Seattle Art Museum had been on my radar for a while and didn’t disappoint, I can only cover parts of their extensive exhibits here but hopefully you’ll enjoy the pictures…
Cai Guo-Qiang‘s - Inopportune: Stage One (2004)
As soon as you enter the museum you’re hit with the installation pictured above. There are 9 life size cars suspended from the ceiling almost as if they’re exploding through the entrance hall, each has tubes arranged from the centre with lights that go in sequence like sparks flying out. It’s part of the museum’s permanent collection and provides a very dramatic introduction to the space.
This was some of the Native & Meso-American artwork on display which I find striking. The traditional designs are so strong and when you read about the representation of the animals it gets interesting. The 2 large posts (Arthur Shaughnessy, 1907) are taken from a house in British Columbia, Canada, and depict the lineage of the family that lived there. The supernatural thunderbird represents power and strength, here it is seen perching on a crouching bear.
Ebba Rapp’s The Rumor (1946-52) is on show as a part of the American Arts in the 1930s and 1940s exhibition. It immediately drew my attention, I always love art that makes me smile and the expressions on their faces gave me a chuckle.
Mika Tajima – ‘After the Martini Shot’ (2011)
Tajima’s multi-media installation brings art to an intellectual level. Artworks taken from storage have been placed in the structure pictured above depicting their transience. The room has no focal point and there are various things demanding attention such as videos and music playing, this is a very unfamiliar exhibit and whilst I appreciate the concept I didn’t find it very enjoyable.
Picturing the Artist was a photographic display of images of some of the 20th century’s most famous artists. My favourites were some shots from the 80′s, some great haircuts.
Theaster Gates – The Listening Room
Wonderful. One thing about museums that sometimes bothers me is that there is no music. At the centre of Theaster Gate’s installation is a collection of vinyl albums from the 60s, 70s and 80s which reflect cultural and social currents, when I walked in there was some sweet soul music playing which brought my heartbeat down and forced me to linger. Loved it. Here are some words from the man himself…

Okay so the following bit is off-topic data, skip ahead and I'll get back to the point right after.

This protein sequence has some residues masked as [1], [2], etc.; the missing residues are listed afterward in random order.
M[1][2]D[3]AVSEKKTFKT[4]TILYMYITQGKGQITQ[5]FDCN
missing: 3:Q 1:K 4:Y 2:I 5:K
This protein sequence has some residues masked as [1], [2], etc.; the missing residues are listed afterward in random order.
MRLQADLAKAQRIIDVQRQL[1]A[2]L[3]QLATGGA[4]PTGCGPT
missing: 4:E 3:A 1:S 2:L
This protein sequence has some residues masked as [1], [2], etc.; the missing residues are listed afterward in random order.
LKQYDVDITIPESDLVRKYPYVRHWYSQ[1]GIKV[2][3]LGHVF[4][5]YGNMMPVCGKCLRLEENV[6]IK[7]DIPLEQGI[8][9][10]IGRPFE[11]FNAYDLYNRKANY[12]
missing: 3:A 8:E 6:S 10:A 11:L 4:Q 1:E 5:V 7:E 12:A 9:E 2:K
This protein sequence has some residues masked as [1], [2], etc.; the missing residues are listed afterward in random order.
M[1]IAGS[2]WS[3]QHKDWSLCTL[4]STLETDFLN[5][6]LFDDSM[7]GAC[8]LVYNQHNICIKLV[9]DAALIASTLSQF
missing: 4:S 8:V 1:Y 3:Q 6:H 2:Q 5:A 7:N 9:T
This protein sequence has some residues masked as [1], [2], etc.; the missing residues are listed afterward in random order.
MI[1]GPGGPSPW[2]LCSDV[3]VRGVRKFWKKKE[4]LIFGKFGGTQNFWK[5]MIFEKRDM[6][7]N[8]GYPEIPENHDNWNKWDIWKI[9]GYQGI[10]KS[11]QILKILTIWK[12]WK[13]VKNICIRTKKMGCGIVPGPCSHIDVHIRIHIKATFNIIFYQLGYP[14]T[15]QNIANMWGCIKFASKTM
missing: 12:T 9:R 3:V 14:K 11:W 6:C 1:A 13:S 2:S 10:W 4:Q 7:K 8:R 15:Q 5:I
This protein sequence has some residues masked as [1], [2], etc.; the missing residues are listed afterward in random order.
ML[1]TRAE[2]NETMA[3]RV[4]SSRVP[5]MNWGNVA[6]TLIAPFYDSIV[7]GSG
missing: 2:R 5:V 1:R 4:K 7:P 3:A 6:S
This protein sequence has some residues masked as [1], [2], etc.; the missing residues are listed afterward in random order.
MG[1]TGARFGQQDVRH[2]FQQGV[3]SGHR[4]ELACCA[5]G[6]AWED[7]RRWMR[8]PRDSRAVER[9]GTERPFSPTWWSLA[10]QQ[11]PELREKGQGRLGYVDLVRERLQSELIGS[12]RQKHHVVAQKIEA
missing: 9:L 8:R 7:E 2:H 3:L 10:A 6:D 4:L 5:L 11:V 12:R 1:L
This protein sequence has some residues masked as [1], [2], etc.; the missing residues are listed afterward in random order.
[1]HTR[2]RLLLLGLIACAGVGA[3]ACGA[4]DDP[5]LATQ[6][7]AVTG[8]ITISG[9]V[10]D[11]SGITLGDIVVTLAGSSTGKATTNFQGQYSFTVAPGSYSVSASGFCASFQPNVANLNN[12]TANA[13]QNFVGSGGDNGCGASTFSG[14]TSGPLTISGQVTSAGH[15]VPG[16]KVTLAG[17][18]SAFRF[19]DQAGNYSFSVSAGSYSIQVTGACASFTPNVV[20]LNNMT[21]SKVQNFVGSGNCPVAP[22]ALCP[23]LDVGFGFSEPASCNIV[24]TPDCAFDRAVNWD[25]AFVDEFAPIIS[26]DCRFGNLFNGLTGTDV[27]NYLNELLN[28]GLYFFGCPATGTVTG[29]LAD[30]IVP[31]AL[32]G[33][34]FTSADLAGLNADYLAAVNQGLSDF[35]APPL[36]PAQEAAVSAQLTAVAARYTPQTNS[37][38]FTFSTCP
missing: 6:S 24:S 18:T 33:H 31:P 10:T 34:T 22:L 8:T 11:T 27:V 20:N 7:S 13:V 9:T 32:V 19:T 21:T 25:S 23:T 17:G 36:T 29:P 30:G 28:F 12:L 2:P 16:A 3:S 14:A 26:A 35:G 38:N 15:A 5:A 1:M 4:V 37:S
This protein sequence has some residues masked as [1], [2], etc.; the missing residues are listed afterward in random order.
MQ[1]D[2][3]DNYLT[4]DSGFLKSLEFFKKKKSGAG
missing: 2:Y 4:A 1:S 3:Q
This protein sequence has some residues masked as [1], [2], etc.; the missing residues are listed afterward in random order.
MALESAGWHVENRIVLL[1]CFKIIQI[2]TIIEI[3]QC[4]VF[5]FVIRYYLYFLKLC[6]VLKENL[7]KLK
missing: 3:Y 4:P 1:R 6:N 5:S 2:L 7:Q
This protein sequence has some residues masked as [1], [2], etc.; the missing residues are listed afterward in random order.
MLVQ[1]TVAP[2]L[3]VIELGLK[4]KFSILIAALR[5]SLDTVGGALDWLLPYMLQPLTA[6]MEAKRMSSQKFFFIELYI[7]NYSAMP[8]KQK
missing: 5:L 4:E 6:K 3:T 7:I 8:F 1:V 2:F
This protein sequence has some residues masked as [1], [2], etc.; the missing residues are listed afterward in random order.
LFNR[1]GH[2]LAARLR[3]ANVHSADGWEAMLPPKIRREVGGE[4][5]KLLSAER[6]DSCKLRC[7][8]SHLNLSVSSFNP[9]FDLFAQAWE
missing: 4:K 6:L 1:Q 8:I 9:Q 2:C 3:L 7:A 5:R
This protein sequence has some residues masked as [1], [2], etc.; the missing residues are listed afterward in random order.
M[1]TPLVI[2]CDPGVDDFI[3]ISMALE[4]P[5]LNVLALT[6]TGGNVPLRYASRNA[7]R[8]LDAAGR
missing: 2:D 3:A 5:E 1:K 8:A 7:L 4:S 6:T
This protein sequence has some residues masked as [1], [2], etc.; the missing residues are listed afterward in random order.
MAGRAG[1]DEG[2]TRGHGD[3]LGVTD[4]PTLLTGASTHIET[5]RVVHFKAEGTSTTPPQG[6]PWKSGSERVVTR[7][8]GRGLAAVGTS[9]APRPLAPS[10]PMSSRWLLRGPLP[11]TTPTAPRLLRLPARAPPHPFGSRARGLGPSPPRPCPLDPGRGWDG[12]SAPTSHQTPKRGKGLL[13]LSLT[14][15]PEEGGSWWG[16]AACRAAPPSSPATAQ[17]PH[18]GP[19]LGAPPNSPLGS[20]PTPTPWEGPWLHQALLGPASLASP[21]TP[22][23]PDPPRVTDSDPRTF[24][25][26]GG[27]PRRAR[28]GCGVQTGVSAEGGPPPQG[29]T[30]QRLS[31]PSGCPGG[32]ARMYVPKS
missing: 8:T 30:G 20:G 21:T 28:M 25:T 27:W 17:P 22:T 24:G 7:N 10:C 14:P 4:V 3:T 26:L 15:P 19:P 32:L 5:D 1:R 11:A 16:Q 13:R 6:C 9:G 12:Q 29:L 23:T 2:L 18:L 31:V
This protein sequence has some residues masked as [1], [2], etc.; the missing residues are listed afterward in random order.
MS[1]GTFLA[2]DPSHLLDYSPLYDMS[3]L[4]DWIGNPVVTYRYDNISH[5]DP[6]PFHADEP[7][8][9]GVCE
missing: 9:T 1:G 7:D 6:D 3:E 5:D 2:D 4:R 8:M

“How do we continue to make meaning inside and outside of the dominant forms of meaning-making that bombard us? The Listening Room allows us space to reflect and digest the legacies of culture-making inside a larger meta-spatial engagement. I am asking the museum to make new kinds of space for me – space for my family and friends, space for non-museum people, space for music and relaxing. I want people to come to the space and find parts of themselves lost.”
Amen to that.
Do Ho Suh – Some/One (2001)
The Burden of History exhibition has some thrilling works, all telling a story of the artist’s cultural past and how this has effected them. Some/One pictured above is made of dog tags which represent individuals, although when you look closely they are just printed with nonsense, they make up a huge coat of armour symbolising fallen soldiers. Do Ho Suh is of Korean decent living in America and created the piece to investigate the individual vs collective identity.
Jeff Koons – St John the Baptist (1988)
As far as I’m concerned you just can’t beat a bit of kitsch religious imagery.
The biggie at the Seattle Art Museum until September 12th 2012 is Australian Aboriginal Art, largely spiritual in nature, the Aboriginals pass down rituals and histories through the visual arts. The Aboriginals descended from the first peoples to arrive in Australia as much 50,000 years ago. One of the best parts of the exhibition are the videos playing Aboriginal traditional dance which sets the scene at the entrance to the show. We were unable to take pictures, so I have borrowed some of my favourite pieces from other websites.
Dennis Nona’s – Sesserae (Image taken from http://www.cooeeart.com.au)
“Sesserae relates the epic ancestral story of a willy-wagtail bird on Badu Island, a narrative that goes to the heart of the importance of story-telling as a way of cultural survival. The story reveals rich and intricate details of community, social and cultural significance, including the application and transfer of knowledge about constellations, weather patterns and animal behaviours, to food sourcing and preparation, and application of customary laws.” Quote from www.magsq.com.au
Maringka Baker’s ‘Minyma Kutjara (Two Sisters)’ - Image taken from taken from www.palyafund.org.au
The bold colours in this piece grabbed my attention. Baker has always lived in remote communities and is the custodian of the story of Two Sisters, Kuru Ala and Kungkarrakalpa. The picture above shows the two sisters travelling on a long tough journey through a vast landscape.
Here I am at the end of my epic journey round the Seattle Art Museum, waiting for my sister to return from the bathroom. If you’re ever in town its a fun place with a lot of energy and some colourful exhibits.
Admission: Adult $17 (free on 1st Thursday of the month)
Location: 1300 First Avenue, Seattle, WA 98101, USA